Thought for First Week of Advent


AdventAnimWreath1The new liturgical year starts with the First Sunday of Advent which falls on 29 Nov 2015. In this new liturgical year, the Church not only wishes to indicate the beginning of a period, but the beginning of a renewed commitment to the faith by all those who follow Christ, the Lord. This time of prayer and path of penance that is so powerful, rich and intense, endeavours to give us a renewed impetus to truly welcome the message of the One who was incarnated for us. In fact, the entire Liturgy of the Advent Season, will spur us to an awakening in our Christian life and will put us in a ‘vigilant’ disposition, to wait for Our Lord Jesus who is coming:

‘Awaken! Remember that God comes! Not yesterday, not tomorrow, but today, now! The one true God, “the God of Abraham, Isaac and Jacob”, is not a God who is there in Heaven, unconcerned with us and our history, but he is the-God-who-comes.

The Season of Advent is therefore a season of vigilant waiting, that prepares us to welcome the mystery of the Word Incarnate, who will give the ‘Light’ to the womb of the Virgin Mary, but essentially this time prepares us not only to welcome this great event but to incarnate it in our lives. We could say that the true light enters the world through the immaculate womb of Mary but it does not stay there. On the contrary, this light flows out into our dark, obscure, sinful lives to illuminate them, so that we can become the light that illuminates the world. For this reason, let us live this time of waiting not only to celebrate a historical memory but to repeat this memory in our lives and in the service of others. To wait for the Lord who comes, means to wait and to watch so that the Word of Love enters inside us and focuses us every day of our lives.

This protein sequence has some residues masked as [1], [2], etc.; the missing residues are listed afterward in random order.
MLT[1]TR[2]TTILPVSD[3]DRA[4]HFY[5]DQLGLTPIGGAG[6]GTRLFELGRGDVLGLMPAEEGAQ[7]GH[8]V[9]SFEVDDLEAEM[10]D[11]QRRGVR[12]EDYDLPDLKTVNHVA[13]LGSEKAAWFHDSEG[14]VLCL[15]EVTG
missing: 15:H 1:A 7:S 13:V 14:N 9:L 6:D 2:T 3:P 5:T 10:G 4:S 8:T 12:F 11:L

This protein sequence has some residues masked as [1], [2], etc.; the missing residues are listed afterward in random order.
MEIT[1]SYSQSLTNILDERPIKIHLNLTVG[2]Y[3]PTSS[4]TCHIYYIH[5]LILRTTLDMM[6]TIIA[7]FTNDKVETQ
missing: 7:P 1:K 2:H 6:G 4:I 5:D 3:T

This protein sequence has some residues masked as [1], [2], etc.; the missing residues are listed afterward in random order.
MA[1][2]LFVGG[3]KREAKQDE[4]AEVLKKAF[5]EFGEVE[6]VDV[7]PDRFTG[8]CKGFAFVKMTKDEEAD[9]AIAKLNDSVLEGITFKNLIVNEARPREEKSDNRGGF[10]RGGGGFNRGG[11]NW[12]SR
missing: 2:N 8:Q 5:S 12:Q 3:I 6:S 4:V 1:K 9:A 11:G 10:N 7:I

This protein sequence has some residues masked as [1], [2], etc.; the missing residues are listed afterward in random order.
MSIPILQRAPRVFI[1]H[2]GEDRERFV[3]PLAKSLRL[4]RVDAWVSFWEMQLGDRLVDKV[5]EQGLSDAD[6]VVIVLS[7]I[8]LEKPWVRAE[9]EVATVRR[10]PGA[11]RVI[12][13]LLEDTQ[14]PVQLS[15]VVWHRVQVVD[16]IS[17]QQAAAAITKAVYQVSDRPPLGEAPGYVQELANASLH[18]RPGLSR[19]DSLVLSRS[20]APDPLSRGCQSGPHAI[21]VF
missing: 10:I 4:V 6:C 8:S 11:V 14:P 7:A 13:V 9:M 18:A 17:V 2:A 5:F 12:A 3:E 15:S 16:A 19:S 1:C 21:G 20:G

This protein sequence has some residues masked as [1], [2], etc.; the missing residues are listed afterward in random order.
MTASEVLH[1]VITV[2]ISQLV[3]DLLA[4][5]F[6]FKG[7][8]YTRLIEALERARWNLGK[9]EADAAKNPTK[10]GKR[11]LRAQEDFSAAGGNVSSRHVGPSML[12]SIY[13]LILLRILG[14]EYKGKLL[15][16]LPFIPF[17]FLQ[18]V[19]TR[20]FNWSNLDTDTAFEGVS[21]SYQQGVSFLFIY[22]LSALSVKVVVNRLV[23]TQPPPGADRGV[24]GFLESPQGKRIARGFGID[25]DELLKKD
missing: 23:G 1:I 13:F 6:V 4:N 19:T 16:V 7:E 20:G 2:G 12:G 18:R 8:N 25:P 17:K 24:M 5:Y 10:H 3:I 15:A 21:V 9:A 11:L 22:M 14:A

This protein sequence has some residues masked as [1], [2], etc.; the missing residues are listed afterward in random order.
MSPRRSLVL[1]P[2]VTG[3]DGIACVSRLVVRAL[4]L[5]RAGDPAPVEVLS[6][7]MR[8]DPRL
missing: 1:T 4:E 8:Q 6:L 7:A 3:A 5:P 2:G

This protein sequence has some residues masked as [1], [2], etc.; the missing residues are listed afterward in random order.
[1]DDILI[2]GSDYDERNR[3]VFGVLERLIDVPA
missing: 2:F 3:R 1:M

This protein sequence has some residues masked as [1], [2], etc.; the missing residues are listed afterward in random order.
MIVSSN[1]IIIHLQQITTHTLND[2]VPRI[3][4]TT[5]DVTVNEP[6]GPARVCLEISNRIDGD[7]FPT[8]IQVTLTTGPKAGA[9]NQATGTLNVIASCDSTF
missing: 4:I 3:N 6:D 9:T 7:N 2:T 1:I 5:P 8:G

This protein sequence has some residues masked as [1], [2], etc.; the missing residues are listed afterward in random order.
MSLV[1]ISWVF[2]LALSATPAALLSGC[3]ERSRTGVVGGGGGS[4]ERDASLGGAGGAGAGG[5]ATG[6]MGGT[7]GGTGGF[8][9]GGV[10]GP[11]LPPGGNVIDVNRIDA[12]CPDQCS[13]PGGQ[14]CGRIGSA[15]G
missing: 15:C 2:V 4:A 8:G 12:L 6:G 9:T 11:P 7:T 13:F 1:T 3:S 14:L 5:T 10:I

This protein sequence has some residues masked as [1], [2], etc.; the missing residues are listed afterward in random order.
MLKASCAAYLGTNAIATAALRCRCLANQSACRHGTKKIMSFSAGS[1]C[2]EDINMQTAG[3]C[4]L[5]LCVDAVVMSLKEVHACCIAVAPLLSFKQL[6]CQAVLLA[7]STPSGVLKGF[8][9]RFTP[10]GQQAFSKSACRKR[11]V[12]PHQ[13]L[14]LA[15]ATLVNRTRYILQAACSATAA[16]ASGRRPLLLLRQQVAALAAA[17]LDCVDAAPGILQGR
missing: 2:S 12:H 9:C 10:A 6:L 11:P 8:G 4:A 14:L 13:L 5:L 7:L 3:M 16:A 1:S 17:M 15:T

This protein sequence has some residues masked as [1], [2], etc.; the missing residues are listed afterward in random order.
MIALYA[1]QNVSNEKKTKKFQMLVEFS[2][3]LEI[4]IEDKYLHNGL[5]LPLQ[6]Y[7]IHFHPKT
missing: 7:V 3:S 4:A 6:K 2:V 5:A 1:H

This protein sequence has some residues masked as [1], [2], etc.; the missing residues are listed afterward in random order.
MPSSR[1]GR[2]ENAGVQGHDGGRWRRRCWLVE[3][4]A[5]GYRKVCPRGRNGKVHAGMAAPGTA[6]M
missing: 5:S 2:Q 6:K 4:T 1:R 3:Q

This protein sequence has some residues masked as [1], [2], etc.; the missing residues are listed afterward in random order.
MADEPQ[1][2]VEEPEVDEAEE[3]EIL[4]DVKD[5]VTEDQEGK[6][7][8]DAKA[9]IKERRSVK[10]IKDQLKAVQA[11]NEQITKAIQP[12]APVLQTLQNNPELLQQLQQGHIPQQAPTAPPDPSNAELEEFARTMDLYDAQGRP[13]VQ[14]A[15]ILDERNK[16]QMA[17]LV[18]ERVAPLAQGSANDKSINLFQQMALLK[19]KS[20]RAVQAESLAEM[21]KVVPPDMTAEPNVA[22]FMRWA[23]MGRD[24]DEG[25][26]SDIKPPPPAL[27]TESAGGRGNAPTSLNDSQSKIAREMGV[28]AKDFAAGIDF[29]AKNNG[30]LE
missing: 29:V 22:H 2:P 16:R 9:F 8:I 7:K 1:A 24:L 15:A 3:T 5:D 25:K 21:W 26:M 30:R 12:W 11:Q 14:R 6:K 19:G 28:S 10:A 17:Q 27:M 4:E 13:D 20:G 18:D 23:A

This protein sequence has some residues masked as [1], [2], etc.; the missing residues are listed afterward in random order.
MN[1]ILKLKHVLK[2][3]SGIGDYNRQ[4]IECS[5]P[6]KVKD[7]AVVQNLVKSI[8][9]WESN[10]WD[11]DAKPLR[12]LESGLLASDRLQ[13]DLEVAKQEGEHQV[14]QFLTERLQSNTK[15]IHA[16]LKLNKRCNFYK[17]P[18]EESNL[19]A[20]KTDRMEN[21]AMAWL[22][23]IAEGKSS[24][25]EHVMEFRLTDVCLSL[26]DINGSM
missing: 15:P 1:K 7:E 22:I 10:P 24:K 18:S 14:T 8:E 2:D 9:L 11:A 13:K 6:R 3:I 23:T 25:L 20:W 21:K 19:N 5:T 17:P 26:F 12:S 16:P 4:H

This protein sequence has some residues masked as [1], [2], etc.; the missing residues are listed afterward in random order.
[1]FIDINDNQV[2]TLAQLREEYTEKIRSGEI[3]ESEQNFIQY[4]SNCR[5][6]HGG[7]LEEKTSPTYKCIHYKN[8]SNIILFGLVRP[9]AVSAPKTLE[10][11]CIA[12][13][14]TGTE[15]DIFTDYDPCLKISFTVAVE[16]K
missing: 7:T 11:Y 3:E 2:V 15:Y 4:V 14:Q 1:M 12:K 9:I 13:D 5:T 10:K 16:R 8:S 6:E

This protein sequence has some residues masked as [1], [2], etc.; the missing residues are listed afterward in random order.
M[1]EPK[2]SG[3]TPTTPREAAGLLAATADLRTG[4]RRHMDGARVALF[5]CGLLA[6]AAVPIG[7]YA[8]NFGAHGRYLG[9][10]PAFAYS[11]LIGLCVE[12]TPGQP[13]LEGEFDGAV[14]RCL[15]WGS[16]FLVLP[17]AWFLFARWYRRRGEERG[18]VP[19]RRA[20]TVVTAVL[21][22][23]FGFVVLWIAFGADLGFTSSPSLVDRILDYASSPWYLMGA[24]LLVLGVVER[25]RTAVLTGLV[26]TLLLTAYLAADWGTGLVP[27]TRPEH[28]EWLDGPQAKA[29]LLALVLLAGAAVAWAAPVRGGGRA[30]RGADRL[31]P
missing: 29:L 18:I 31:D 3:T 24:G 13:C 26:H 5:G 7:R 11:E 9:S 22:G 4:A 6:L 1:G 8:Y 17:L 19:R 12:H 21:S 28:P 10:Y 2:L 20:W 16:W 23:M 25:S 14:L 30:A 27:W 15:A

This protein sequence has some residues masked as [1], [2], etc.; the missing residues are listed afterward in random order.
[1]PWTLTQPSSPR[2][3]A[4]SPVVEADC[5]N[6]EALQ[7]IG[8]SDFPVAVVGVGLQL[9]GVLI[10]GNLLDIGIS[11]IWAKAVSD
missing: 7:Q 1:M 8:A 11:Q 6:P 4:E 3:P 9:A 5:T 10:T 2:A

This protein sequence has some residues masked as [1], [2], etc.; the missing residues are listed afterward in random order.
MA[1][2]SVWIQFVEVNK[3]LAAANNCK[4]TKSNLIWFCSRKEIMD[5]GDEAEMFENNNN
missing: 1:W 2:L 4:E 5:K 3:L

The Advent Wreath is a great tradition to implement in all homes during the Advent Season.

Obscure in origin it is believed that the Advent Wreath may have had its beginnings in the pagan fire wheel. In Christian symbolism the wheel or wreath stands for eternity. Its use is especially fitting during Advent the season of the anticipation of the coming of our Lord. Lighting candles in an Advent Wreath is a simple way to start a tradition of family worship in the home.

The ceremony is simple. It starts at the evening meal on the Saturday before the first Sunday in Advent with the blessing of the wreath.

(The head of the household is the one designated to say the prayers following which various members of his family light the candles. If the group is not a family then a leader may be selected to say the prayers and others appointed to light the candles.)

For blessing the wreath the following prayer is suggested:

Father: O God, by whose word all things are sanctified, pour forth thy blessing upon this wreath, and grant that we who use it may prepare our hearts for the coming of Christ and may receive from Thee abundant graces. Through Christ our Lord. Amen.

Then follows the prayer which is said before the evening meal each night of the first week in Advent.

The First Week